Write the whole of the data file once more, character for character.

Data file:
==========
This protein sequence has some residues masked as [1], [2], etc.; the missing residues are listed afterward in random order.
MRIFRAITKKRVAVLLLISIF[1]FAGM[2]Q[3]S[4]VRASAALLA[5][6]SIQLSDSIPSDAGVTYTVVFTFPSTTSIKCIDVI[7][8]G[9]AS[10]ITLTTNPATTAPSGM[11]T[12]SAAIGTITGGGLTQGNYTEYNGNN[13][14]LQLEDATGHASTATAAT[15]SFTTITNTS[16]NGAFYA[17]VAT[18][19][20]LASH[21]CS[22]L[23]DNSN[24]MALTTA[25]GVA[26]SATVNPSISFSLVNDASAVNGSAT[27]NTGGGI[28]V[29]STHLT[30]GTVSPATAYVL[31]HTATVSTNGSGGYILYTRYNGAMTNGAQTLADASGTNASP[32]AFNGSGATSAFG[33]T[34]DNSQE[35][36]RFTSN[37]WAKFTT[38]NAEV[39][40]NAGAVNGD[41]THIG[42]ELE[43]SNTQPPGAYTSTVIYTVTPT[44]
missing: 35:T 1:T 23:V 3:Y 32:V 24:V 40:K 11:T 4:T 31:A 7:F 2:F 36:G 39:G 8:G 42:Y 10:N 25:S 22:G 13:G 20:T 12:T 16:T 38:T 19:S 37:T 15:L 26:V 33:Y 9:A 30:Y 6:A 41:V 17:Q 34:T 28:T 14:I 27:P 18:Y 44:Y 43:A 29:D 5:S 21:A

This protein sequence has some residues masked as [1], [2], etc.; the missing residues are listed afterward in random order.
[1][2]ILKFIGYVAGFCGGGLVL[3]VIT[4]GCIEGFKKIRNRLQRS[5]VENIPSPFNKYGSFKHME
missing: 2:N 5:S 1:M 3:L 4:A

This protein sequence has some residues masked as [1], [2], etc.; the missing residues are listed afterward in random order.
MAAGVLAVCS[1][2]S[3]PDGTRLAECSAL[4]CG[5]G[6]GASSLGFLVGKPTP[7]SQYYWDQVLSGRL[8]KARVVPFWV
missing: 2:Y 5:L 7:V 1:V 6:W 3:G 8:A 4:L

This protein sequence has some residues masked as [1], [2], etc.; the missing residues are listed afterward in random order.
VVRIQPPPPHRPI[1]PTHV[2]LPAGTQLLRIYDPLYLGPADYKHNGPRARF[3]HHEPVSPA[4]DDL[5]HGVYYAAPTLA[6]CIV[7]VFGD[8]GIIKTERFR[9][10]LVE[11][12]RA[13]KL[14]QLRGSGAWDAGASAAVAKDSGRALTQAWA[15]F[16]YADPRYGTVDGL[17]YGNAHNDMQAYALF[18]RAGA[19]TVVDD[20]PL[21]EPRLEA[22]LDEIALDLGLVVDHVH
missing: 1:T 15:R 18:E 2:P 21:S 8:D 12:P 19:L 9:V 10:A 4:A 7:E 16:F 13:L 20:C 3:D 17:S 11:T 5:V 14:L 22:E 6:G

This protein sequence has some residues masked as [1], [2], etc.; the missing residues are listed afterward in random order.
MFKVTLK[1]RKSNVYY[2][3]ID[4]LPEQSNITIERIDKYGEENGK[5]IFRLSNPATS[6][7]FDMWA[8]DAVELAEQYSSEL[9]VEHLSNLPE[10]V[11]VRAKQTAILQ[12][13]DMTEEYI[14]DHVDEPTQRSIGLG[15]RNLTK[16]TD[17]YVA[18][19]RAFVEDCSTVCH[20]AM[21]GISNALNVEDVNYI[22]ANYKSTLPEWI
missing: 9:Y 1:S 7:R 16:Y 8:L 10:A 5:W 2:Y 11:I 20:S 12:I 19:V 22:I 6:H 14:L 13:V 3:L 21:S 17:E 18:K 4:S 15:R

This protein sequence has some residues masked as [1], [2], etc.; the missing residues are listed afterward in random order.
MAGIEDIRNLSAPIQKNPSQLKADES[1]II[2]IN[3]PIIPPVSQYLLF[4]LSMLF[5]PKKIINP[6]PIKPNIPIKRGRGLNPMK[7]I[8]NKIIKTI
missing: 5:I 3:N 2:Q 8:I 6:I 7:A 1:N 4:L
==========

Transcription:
This protein sequence has some residues masked as [1], [2], etc.; the missing residues are listed afterward in random order.
MRIFRAITKKRVAVLLLISIF[1]FAGM[2]Q[3]S[4]VRASAALLA[5][6]SIQLSDSIPSDAGVTYTVVFTFPSTTSIKCIDVI[7][8]G[9]AS[10]ITLTTNPATTAPSGM[11]T[12]SAAIGTITGGGLTQGNYTEYNGNN[13][14]LQLEDATGHASTATAAT[15]SFTTITNTS[16]NGAFYA[17]VAT[18][19][20]LASH[21]CS[22]L[23]DNSN[24]MALTTA[25]GVA[26]SATVNPSISFSLVNDASAVNGSAT[27]NTGGGI[28]V[29]STHLT[30]GTVSPATAYVL[31]HTATVSTNGSGGYILYTRYNGAMTNGAQTLADASGTNASP[32]AFNGSGATSAFG[33]T[34]DNSQE[35][36]RFTSN[37]WAKFTT[38]NAEV[39][40]NAGAVNGD[41]THIG[42]ELE[43]SNTQPPGAYTSTVIYTVTPT[44]
missing: 35:T 1:T 23:V 3:Y 32:V 24:V 40:K 11:T 4:T 31:A 7:F 2:F 36:G 39:G 8:G 42:Y 10:N 25:S 22:G 13:G 20:T 12:T 16:T 38:T 19:S 37:T 15:L 26:V 33:Y 9:A 30:Y 6:A 41:V 17:Q 34:T 28:T 14:I 27:P 18:Y 44:Y 43:A 29:D 5:S 21:A

This protein sequence has some residues masked as [1], [2], etc.; the missing residues are listed afterward in random order.
[1][2]ILKFIGYVAGFCGGGLVL[3]VIT[4]GCIEGFKKIRNRLQRS[5]VENIPSPFNKYGSFKHME
missing: 2:N 5:S 1:M 3:L 4:A

This protein sequence has some residues masked as [1], [2], etc.; the missing residues are listed afterward in random order.
MAAGVLAVCS[1][2]S[3]PDGTRLAECSAL[4]CG[5]G[6]GASSLGFLVGKPTP[7]SQYYWDQVLSGRL[8]KARVVPFWV
missing: 2:Y 5:L 7:V 1:V 6:W 3:G 8:A 4:L

This protein sequence has some residues masked as [1], [2], etc.; the missing residues are listed afterward in random order.
VVRIQPPPPHRPI[1]PTHV[2]LPAGTQLLRIYDPLYLGPADYKHNGPRARF[3]HHEPVSPA[4]DDL[5]HGVYYAAPTLA[6]CIV[7]VFGD[8]GIIKTERFR[9][10]LVE[11][12]RA[13]KL[14]QLRGSGAWDAGASAAVAKDSGRALTQAWA[15]F[16]YADPRYGTVDGL[17]YGNAHNDMQAYALF[18]RAGA[19]TVVDD[20]PL[21]EPRLEA[22]LDEIALDLGLVVDHVH
missing: 1:T 15:R 18:E 2:P 21:S 8:D 12:P 19:L 9:V 10:A 4:A 7:E 16:F 13:L 20:C 3:D 17:S 11:T 5:V 14:L 22:E 6:G

This protein sequence has some residues masked as [1], [2], etc.; the missing residues are listed afterward in random order.
MFKVTLK[1]RKSNVYY[2][3]ID[4]LPEQSNITIERIDKYGEENGK[5]IFRLSNPATS[6][7]FDMWA[8]DAVELAEQYSSEL[9]VEHLSNLPE[10]V[11]VRAKQTAILQ[12][13]DMTEEYI[14]DHVDEPTQRSIGLG[15]RNLTK[16]TD[17]YVA[18][19]RAFVEDCSTVCH[20]AM[21]GISNALNVEDVNYI[22]ANYKSTLPEWI
missing: 9:Y 1:S 7:R 16:Y 8:L 10:A 5:W 2:Y 11:I 20:S 12:I 19:V 22:I 6:H 14:L 13:V 3:L 21:S 17:E 18:K 4:S 15:R

This protein sequence has some residues masked as [1], [2], etc.; the missing residues are listed afterward in random order.
MAGIEDIRNLSAPIQKNPSQLKADES[1]II[2]IN[3]PIIPPVSQYLLF[4]LSMLF[5]PKKIINP[6]PIKPNIPIKRGRGLNPMK[7]I[8]NKIIKTI
missing: 5:I 3:N 2:Q 8:I 6:I 7:A 1:N 4:L